President John Quincy Adams described the 1786 home of merchant John Brown as "the most magnificent and elegant mansion that I have ever seen on this continent." From its lofty hillside setting he could keep an eye on his China Trade ships and warehouses at India Point, the source of his considerable wealth. That he was a man of taste as well as wealth and prominence is clear from the house, with its French wallpapers, finely worked decorative detail and moldings, and original Brown family furniture. For an unparalleled view of 18th-century life for the Providence aristocracy, as well as a look at some of the best pieces by Rhode Island cabinet makers that you'll find anywhere, don't miss this magnificent home. Address: 52 Power Street, Providence Official site: www.rihs.org
The Brown University campus crowns College Hill and has since 1770; its oldest building and still the center of the campus is University Hall, which served as a barracks and hospital during the Revolution. The impressive Van Wickle Gates open only twice a year, on the first day of classes and for the commencement procession in May. Stamp collectors will want to see the complete collection of US postage stamps in the John Hay Library; the John Carter Brown Library has a collection of rare early maps. The free David Winton Bell Gallery has excellent changing exhibits of contemporary and historic art. For student-led campus tours, visit the Corliss-Brackett House. Here's a secret you probably won't hear about on the tour: Brown's Environmental Center has a conservatory on Waterman Street, a glass house with a jungle of plants and exotic flowers thriving inside through the coldest of winter days. Few know about it, but the center advises that "Artists, gardeners, tinkerers, dreamers, readers, thinkers, general plant lovers, and green and brown thumbs are encouraged to visit." Address: Corliss-Brackett House, 45 Prospect Street, Providence Official site: https://www.brown.edu/
Roger Williams Park covers 435 acres with gardens; a lake with a 1915 bandstand; an amphitheater; greenhouses; the 1773 Betsy Williams Cottage; and a children's area with a carousel, trackless train rides, and other activities. Also in the park is a Museum of Natural History with insects, minerals, fossils, and the state's only planetarium. But what draws most visitors is the 40-acre Roger Williams Park Zoo, one of the oldest zoos in the country, but a paragon of modern zoo design and concept. At this kid-friendly and largely cage-free place you can meet a snow leopard, giraffe, elephant, zebra, wildebeest, alligator, kangaroo, and red panda, and small-fry can climb into the treehouse or go for a camel ride. If you don't like the notion of caged animals and want to learn something about them and their habitats instead of just parading past, this is the zoo for you. Seasonal activities such as the October "Spooky Zoo" and pumpkin spectacular make it even more fun for kids. Address: 1000 Elmwood Avenue, Providence Official site: http://www.rwpzoo.org/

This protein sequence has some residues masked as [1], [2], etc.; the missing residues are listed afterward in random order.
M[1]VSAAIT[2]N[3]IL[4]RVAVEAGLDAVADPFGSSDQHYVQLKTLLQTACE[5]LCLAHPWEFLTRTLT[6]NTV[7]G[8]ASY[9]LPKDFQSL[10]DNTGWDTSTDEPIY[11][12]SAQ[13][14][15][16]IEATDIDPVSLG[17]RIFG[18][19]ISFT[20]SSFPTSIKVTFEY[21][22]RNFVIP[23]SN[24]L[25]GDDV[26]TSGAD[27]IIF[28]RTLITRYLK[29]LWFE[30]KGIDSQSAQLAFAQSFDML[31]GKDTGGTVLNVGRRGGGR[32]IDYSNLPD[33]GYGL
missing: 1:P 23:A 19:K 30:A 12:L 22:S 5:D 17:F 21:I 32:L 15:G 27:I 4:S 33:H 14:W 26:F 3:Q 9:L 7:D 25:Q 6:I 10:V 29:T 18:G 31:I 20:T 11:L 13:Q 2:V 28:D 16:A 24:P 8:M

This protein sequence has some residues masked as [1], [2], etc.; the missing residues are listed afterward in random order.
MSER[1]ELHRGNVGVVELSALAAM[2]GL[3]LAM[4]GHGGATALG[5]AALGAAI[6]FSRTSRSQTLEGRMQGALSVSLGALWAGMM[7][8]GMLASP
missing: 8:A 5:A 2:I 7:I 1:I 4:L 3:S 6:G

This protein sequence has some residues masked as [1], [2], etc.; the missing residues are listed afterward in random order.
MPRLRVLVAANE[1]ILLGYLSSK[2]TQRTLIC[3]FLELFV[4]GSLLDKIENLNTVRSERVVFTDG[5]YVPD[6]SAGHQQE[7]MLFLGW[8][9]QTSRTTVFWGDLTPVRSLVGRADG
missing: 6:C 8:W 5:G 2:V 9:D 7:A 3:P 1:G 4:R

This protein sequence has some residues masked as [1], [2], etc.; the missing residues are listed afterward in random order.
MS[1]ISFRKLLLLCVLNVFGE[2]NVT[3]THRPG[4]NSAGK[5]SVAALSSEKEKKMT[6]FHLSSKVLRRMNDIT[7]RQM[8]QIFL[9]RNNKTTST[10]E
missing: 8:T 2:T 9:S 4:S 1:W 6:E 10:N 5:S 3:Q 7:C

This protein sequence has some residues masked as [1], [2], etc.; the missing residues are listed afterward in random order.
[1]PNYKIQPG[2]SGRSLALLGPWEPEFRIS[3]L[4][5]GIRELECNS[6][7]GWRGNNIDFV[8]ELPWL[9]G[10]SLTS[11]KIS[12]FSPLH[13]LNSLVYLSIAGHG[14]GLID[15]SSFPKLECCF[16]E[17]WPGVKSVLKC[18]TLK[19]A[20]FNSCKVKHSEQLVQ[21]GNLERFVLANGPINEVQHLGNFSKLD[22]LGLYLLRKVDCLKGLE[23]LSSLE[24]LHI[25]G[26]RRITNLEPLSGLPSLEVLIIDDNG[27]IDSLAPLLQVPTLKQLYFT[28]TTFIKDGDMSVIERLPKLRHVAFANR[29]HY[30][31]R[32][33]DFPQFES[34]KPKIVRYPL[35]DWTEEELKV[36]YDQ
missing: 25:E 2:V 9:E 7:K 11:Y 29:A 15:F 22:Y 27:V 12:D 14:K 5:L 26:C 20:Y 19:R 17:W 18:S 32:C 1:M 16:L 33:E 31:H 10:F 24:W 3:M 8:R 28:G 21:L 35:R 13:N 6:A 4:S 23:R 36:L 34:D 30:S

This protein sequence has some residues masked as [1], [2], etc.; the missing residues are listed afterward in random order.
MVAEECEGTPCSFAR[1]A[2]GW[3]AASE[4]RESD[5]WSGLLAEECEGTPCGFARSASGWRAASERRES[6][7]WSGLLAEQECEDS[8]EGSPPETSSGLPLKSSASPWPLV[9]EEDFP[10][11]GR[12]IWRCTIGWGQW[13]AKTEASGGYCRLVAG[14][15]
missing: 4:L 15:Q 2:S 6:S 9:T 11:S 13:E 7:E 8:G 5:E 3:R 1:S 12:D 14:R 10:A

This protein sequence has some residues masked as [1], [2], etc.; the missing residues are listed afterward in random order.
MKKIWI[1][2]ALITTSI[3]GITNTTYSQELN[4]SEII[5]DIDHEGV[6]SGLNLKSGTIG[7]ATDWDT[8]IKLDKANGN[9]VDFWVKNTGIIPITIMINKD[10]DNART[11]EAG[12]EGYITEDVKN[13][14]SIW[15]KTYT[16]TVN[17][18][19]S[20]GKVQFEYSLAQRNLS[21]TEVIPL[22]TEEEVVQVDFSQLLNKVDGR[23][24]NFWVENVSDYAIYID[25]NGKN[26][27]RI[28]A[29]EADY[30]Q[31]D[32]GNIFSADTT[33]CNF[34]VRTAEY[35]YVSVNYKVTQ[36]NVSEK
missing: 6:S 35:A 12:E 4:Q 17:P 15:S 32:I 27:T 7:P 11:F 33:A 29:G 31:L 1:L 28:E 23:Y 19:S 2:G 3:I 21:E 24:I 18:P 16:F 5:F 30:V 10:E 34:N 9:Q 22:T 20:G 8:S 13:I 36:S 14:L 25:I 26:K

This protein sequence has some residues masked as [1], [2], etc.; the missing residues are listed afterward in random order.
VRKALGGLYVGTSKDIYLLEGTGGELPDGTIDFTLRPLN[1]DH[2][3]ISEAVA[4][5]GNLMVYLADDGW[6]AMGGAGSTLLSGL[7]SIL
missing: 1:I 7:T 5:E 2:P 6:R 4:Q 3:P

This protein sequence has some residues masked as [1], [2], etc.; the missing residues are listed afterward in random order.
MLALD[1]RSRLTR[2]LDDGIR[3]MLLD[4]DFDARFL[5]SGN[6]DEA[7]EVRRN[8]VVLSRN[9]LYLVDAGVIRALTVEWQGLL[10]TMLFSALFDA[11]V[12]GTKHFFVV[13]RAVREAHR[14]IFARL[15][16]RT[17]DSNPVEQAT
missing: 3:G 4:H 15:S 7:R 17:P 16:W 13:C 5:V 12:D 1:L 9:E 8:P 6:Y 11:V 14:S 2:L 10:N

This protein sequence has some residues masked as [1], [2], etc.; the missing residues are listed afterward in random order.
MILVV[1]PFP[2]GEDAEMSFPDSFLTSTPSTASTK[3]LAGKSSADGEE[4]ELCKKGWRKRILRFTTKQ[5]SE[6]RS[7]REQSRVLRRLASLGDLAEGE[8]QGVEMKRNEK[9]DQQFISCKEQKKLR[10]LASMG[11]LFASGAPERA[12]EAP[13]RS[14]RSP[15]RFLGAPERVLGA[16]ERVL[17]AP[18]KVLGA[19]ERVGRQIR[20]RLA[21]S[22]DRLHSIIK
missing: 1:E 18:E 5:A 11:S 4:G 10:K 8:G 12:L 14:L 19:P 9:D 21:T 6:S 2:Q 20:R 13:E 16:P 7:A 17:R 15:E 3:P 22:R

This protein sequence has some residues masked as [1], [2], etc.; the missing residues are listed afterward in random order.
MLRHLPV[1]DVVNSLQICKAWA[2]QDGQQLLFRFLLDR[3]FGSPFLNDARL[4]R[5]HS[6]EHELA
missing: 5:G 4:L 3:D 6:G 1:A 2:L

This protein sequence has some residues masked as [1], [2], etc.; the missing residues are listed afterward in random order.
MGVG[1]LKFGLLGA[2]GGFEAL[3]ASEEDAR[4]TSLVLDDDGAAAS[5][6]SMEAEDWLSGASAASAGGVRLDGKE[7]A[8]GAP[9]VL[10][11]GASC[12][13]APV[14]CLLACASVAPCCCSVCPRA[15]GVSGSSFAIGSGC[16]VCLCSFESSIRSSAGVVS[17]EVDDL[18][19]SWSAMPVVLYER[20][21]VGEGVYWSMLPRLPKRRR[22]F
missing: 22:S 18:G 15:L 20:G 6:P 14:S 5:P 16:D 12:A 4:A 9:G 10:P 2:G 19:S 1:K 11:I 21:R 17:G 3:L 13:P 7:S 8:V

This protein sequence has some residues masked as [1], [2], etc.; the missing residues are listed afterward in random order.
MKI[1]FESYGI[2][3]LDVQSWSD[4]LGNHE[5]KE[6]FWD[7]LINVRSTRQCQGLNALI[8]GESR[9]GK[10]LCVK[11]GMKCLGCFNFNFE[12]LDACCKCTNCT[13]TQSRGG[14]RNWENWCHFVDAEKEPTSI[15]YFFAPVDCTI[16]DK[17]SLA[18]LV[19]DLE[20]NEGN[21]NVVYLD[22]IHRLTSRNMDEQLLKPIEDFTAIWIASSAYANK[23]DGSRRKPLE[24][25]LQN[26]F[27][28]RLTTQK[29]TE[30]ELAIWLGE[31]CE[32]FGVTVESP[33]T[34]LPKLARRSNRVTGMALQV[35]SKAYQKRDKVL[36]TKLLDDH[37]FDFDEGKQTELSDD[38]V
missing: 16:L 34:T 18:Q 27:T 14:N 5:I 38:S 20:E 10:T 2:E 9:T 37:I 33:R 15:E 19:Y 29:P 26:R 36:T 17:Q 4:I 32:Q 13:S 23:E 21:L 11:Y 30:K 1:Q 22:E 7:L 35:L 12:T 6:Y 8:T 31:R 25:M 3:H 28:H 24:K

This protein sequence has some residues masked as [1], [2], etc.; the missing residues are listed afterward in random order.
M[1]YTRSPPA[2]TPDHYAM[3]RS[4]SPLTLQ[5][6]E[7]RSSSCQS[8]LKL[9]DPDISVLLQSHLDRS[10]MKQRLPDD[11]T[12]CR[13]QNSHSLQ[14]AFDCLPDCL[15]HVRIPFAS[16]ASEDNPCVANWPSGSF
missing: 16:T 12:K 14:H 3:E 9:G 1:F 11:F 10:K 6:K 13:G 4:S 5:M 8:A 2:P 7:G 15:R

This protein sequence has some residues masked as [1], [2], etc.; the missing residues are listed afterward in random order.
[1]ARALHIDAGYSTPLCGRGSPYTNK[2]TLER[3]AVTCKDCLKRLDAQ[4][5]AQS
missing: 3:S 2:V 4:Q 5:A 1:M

RHODE ISLAND STATE HOUSE TOURS
Our host hotel is situated just across the road from the Rhode Island State House. A venerable building well worth the time for a tour.
You have 2 options for tours; self-guided and docent led. There are only 2 guided tours per day so if that’s your preference, you might want to make a reservation to ensure you aren’t disappointed.
State House tour rules & information:
Docent-led tours are available Monday-Friday at 10 a.m. and 1 p.m.
Visitors and tour guides are required to wear masks.
Groups of ten or more are required to request a tour reservation at least one week before their desired tour. Groups unable to submit an advance request may call the Tour Coordinator at (401) 222-3983 to inquire about other options.
Groups of fewer than ten people may request a reservation or may join scheduled tours as walk-in visitors.
Self-guided tours are available Monday-Friday, 8:30 a.m. - 4:30 p.m. QR codes to the State House audio tour are posted throughout the building. Printed self-guided brochures are available in the Visitor Center located on the first floor of the State House, and in the State Library on the second floor.